The region is home to the nation's principal port city of the same name and sits at the heart of a massive state-sanctioned drug trafficking network. Shipments seized in Greece, Saudi Arabia, and the UAE have all been traced back to this region.
Syria has witnessed an 83% drop in total revenue since 2010. International sanctions against the Assad regime, coupled with an estimated reconstruction cost ranging from $250 to $400bn and a colossal national debt, have left the economy in tatters.
The regime, struggling to support itself, has turned to drug trafficking to supplement its battered economy. According to a report by the Middle East and North Africa Maritime Development Program, Syrian ports see $16bn worth of narcotics pass through annually.
Control of this booming commodity falls to a few influential allies of the regime. The mega shipment that landed in Salerno is assumed to come from a factory owned by Samer Kamal al-Assad, a paternal cousin of Bashar al-Assad.
Another prominent figure implicated in the narcotics ring was Rami Makhlouf, at one point Syria's richest man and maternal cousin of President al-Assad. In April 2020, four tonnes of hashish was discovered hidden in milk cartons in the Egyptian port of Said.
"The regime, struggling to support itself, has turned to drug trafficking to supplement its battered economy"
The shipment had come from a company called "Milkman", owned by Makhlouf. Though he denied involvement, it is assumed that Makhlouf served a crucial role on the export side of the Syrian drug trade.
In 2020, however, Makhlouf's assets were seized and he has since been reduced to a political non-entity within Syria. Whether this was to free up contracts to appease Russian business interests, or because Makhlouf had become too big for his boots, remains unknown.
Iran's proxy network
The involvement of Hezbollah within the network cannot be understated. Despite the group's denial of involvement with narcotics along ideological lines, it maintains a global spiderweb of criminal enterprise. Up to 10,000 Hezbollah fighters were on the ground in Syria at any given time during the civil war, fighting alongside regime forces to retake rebel-held areas.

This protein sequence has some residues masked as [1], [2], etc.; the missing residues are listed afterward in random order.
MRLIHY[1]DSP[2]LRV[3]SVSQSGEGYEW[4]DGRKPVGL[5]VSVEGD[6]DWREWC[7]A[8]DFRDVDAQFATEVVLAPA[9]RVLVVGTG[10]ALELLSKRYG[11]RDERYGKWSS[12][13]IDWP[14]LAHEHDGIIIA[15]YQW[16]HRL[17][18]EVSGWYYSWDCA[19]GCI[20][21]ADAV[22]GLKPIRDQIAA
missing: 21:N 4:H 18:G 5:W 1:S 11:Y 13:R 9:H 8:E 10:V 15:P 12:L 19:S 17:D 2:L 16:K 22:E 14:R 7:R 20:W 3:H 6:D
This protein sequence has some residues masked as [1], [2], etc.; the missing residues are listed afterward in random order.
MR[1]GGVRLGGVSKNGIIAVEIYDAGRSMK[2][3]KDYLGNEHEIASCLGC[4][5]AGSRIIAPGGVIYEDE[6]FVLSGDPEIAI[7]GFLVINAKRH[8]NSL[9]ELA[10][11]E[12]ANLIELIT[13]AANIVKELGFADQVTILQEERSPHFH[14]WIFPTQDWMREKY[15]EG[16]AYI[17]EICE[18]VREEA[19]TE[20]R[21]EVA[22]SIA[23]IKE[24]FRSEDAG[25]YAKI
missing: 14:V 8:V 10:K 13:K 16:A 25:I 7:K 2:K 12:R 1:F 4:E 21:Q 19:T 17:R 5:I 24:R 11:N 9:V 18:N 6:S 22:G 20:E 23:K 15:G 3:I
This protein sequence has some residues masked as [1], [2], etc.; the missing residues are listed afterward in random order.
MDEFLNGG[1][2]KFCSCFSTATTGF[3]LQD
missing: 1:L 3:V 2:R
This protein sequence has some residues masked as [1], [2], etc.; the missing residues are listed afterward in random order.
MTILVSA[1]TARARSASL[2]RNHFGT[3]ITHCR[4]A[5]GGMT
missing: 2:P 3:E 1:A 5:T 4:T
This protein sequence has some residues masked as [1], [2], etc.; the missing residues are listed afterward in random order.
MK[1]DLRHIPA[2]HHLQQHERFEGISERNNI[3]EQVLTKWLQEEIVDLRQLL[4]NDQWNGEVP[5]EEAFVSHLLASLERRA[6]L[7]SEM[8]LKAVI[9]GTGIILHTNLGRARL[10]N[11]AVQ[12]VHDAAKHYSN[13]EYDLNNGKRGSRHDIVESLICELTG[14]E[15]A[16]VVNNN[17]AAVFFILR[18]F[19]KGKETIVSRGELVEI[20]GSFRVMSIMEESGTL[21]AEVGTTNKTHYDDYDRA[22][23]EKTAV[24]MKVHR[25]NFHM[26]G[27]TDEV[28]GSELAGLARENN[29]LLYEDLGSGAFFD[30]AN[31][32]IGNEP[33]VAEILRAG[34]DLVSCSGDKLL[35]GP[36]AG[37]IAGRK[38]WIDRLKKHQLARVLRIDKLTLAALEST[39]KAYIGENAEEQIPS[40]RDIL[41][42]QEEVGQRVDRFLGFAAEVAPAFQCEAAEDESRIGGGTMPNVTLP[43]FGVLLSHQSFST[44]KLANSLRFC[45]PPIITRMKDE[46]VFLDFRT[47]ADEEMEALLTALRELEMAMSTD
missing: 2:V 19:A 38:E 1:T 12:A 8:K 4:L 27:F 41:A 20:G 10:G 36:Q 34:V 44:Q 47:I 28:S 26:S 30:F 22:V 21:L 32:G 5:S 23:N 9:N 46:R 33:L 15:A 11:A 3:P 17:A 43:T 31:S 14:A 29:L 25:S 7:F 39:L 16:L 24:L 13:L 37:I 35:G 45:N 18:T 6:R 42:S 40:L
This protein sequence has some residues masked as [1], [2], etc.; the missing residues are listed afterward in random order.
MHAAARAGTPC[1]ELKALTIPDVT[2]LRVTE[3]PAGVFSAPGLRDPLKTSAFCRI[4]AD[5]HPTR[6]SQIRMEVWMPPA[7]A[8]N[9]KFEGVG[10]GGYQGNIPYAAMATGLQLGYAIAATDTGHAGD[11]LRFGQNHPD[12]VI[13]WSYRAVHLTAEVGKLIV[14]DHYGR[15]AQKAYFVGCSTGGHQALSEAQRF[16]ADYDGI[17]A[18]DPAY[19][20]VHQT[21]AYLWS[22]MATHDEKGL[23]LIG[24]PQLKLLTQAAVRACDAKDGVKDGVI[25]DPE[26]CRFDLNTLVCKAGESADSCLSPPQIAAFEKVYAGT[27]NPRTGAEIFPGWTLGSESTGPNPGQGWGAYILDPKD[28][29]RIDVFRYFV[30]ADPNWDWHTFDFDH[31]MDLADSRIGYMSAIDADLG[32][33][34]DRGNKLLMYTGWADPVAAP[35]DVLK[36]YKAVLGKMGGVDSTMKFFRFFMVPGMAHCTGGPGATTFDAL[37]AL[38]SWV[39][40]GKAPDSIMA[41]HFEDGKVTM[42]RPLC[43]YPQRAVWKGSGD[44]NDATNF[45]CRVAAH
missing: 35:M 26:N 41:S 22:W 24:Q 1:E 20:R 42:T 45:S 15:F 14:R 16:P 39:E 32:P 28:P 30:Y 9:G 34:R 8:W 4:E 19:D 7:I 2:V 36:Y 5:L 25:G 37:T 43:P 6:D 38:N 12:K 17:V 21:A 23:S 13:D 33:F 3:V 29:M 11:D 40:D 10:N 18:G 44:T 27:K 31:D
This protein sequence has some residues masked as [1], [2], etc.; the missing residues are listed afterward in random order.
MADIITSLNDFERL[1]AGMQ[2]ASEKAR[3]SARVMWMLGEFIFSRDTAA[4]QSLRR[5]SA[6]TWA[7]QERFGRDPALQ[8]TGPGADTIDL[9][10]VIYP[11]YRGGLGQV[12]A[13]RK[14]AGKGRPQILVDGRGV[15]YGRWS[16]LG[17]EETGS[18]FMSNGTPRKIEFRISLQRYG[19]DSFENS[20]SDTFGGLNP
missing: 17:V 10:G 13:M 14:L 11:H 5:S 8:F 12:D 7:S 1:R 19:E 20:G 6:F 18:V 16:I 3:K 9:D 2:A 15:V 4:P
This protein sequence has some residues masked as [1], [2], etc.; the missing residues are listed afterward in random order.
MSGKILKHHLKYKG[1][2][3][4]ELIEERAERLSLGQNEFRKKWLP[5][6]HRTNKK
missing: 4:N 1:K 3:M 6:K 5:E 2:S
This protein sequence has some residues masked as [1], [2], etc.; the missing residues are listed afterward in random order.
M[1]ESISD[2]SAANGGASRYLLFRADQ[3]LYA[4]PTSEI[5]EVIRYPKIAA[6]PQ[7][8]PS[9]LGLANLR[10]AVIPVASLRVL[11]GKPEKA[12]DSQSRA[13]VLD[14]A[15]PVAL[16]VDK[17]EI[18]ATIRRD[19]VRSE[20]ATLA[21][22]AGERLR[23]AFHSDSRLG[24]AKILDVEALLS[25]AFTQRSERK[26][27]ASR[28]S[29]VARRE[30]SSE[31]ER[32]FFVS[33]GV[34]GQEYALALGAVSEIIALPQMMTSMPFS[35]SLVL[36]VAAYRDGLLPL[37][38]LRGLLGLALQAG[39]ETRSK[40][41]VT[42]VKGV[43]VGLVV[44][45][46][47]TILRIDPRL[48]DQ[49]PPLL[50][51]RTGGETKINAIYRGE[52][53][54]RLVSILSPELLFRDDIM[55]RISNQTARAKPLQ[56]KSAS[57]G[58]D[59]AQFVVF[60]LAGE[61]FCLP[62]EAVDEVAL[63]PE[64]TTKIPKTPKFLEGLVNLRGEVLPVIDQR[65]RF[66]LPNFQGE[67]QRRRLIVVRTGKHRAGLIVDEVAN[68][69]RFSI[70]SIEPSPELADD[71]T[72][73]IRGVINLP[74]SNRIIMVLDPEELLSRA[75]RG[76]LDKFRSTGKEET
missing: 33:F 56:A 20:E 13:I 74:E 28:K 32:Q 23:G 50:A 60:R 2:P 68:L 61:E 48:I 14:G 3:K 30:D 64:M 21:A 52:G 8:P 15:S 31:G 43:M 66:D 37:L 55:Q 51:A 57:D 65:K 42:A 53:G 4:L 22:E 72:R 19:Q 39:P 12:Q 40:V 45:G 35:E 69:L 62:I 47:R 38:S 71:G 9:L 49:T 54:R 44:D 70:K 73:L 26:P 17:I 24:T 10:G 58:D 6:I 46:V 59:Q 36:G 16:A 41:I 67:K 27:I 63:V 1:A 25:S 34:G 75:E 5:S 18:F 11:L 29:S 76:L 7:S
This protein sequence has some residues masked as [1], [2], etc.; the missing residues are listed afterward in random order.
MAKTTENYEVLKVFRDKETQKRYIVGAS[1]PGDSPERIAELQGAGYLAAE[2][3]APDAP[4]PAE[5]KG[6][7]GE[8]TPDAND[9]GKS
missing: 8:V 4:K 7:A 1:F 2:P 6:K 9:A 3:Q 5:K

In 2013, the group played a crucial role in the recapture of Qusayr, handing control of the crucial corridor connecting Damascus to the coastal cities back to the regime. The group now holds sway across swathes of southern and eastern Syria, overseeing the production and trafficking of Captagon and hashish through the nation's ports.
It is impossible to mention Hezbollah without mentioning Iran, the primary source of both doctrine and funding for the group. Iran was heavily involved in coordinating Hezbollah's (and other Shia militias) actions during the war via its Islamic Revolutionary Guards Corps (IRGC) with the recently assassinated Qasem Solemani overseeing numerous operations.
Iran, while not directly producing drugs being exported from Syria, does have a sizable stake in the operation. Hezbollah's increased trafficking of Captagon along with a number of other illicit activities undertaken with the IRGC serve to relieve the heavily-sanctioned Tehran government.